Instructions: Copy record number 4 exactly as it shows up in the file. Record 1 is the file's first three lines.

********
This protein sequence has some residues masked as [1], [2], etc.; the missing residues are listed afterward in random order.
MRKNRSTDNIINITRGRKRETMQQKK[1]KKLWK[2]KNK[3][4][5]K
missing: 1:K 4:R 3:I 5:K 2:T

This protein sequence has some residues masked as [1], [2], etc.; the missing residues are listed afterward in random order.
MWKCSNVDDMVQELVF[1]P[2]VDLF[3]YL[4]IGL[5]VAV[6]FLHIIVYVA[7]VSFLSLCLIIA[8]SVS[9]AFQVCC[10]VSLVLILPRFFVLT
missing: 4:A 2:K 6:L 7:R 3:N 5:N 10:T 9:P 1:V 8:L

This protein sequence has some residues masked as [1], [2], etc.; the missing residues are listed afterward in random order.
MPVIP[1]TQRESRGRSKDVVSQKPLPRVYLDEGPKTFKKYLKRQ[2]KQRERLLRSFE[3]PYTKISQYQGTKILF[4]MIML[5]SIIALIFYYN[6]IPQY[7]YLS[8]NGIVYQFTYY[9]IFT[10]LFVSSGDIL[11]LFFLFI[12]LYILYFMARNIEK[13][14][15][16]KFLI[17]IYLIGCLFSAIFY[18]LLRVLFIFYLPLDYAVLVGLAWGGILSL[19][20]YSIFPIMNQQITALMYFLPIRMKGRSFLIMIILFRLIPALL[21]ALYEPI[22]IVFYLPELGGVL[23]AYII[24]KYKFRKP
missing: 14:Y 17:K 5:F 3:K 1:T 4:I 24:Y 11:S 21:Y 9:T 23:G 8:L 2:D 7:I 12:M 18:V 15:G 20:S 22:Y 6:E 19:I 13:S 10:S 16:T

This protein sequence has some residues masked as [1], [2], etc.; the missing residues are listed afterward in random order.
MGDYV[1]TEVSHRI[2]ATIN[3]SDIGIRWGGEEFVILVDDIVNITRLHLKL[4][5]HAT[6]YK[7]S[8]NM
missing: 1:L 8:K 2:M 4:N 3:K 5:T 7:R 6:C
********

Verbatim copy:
This protein sequence has some residues masked as [1], [2], etc.; the missing residues are listed afterward in random order.
MGDYV[1]TEVSHRI[2]ATIN[3]SDIGIRWGGEEFVILVDDIVNITRLHLKL[4][5]HAT[6]YK[7]S[8]NM
missing: 1:L 8:K 2:M 4:N 3:K 5:T 7:R 6:C